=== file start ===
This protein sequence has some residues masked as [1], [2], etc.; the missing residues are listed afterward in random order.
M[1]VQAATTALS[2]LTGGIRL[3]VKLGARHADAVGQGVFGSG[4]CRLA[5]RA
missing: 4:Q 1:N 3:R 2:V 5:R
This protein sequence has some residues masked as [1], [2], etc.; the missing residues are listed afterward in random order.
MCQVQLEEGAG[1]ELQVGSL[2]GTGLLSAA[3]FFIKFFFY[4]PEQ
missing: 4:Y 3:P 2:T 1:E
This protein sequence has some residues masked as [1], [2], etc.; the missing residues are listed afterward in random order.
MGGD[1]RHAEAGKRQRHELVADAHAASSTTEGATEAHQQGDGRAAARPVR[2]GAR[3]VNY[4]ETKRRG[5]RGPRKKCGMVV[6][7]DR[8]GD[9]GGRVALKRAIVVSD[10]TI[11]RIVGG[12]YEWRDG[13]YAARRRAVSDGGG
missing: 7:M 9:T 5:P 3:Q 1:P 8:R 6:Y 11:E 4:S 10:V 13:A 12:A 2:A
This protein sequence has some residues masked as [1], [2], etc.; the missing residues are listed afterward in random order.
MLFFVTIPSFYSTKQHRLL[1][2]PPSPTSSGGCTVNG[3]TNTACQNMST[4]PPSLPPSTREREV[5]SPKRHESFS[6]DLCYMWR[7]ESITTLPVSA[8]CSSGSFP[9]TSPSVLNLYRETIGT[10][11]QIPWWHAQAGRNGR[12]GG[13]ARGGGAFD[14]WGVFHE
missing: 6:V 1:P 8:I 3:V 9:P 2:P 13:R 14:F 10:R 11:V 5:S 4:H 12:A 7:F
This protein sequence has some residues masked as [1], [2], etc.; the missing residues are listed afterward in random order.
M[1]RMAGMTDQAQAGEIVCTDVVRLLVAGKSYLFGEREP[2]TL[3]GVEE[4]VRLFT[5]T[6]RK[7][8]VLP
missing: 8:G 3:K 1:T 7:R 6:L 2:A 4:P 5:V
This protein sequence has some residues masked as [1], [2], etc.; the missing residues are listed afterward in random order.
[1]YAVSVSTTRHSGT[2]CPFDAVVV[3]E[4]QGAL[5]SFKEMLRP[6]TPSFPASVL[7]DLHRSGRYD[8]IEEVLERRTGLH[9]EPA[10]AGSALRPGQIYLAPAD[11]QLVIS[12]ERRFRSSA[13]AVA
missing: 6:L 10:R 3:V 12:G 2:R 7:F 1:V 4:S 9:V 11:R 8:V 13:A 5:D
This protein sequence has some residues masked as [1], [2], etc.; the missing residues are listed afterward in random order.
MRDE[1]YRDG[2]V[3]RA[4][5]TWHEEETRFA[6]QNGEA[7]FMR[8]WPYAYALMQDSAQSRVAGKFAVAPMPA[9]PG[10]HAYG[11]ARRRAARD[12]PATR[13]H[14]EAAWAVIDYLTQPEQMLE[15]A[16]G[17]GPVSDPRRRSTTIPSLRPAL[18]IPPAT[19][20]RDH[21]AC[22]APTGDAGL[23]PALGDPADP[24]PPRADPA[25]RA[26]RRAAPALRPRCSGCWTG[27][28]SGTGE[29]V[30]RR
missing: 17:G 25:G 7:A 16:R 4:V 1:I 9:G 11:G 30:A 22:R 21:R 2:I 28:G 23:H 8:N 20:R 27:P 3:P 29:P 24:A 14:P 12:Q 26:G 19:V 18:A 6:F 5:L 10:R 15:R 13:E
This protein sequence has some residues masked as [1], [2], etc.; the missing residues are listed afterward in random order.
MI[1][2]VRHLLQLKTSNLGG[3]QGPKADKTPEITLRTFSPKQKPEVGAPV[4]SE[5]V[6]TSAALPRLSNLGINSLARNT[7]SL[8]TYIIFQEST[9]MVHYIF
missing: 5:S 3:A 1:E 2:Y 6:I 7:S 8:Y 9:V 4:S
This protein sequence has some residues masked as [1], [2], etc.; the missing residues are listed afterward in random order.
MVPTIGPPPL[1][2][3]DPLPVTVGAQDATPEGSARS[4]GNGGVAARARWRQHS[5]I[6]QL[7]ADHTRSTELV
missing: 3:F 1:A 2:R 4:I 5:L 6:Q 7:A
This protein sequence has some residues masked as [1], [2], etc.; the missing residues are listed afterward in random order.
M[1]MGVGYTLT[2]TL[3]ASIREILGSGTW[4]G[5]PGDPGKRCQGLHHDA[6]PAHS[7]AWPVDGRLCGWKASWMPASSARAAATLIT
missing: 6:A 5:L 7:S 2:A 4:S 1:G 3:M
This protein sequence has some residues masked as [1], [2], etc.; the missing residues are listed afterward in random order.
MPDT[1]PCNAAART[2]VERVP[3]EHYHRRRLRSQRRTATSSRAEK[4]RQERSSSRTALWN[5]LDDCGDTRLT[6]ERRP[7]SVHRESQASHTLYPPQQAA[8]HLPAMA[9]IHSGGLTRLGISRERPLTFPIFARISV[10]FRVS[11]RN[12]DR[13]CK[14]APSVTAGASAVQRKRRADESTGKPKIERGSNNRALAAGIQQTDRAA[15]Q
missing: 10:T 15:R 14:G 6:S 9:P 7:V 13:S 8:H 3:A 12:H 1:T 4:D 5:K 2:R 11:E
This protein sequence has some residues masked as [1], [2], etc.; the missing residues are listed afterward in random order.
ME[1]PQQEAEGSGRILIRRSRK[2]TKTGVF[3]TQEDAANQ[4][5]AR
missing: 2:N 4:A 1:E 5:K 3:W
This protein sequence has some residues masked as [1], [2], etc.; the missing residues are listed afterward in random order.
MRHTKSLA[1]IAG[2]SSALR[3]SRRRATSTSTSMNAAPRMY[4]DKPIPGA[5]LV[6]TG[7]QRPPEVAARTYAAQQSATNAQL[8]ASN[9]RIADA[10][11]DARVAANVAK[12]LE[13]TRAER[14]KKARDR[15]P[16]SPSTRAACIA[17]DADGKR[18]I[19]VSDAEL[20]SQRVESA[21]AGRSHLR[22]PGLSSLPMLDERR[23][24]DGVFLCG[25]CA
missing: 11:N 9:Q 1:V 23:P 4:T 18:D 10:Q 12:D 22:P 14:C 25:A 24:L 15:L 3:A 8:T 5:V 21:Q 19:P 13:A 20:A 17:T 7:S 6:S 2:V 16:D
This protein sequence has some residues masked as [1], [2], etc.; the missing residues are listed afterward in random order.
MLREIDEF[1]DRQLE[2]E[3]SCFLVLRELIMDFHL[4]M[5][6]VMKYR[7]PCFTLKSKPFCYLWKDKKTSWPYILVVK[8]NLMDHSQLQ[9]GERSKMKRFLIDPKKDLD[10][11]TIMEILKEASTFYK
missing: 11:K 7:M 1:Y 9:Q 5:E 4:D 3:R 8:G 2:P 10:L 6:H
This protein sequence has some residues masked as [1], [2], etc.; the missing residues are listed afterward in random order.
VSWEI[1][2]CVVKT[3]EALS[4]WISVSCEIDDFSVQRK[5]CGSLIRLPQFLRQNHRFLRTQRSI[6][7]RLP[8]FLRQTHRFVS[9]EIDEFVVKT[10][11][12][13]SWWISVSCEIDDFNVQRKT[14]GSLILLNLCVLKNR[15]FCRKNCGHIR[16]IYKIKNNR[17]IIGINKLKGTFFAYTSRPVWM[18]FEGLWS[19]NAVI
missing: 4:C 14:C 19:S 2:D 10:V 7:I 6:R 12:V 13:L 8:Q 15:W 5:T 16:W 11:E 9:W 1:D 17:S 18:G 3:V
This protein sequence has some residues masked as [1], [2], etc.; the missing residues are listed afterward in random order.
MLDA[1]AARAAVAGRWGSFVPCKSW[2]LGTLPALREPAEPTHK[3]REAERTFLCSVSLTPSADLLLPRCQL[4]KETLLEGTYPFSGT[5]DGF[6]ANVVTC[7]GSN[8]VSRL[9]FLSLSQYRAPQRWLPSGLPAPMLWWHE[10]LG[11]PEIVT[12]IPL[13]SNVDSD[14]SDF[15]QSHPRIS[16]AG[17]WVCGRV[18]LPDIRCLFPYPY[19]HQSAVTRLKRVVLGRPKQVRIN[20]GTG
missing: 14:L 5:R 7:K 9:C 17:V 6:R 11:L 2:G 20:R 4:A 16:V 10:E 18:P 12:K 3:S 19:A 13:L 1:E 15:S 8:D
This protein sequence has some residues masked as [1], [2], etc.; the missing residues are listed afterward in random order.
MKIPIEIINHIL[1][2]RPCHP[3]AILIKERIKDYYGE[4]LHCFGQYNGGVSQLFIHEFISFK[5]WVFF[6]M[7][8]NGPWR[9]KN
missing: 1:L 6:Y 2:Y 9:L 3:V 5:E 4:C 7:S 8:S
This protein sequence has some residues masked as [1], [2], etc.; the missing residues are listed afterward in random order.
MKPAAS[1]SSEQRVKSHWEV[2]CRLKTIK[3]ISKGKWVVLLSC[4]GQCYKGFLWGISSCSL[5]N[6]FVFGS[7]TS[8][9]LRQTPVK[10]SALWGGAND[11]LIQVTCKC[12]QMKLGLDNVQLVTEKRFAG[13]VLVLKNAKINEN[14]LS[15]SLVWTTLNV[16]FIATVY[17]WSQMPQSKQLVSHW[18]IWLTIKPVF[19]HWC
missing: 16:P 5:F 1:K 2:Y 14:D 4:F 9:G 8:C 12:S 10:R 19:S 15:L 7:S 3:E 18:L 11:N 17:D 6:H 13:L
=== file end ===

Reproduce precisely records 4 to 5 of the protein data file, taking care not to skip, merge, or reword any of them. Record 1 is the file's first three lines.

This protein sequence has some residues masked as [1], [2], etc.; the missing residues are listed afterward in random order.
MLFFVTIPSFYSTKQHRLL[1][2]PPSPTSSGGCTVNG[3]TNTACQNMST[4]PPSLPPSTREREV[5]SPKRHESFS[6]DLCYMWR[7]ESITTLPVSA[8]CSSGSFP[9]TSPSVLNLYRETIGT[10][11]QIPWWHAQAGRNGR[12]GG[13]ARGGGAFD[14]WGVFHE
missing: 6:V 1:P 8:I 3:V 9:P 2:P 13:R 14:F 10:R 11:V 5:S 4:H 12:A 7:F
This protein sequence has some residues masked as [1], [2], etc.; the missing residues are listed afterward in random order.
M[1]RMAGMTDQAQAGEIVCTDVVRLLVAGKSYLFGEREP[2]TL[3]GVEE[4]VRLFT[5]T[6]RK[7][8]VLP
missing: 8:G 3:K 1:T 7:R 6:L 2:A 4:P 5:V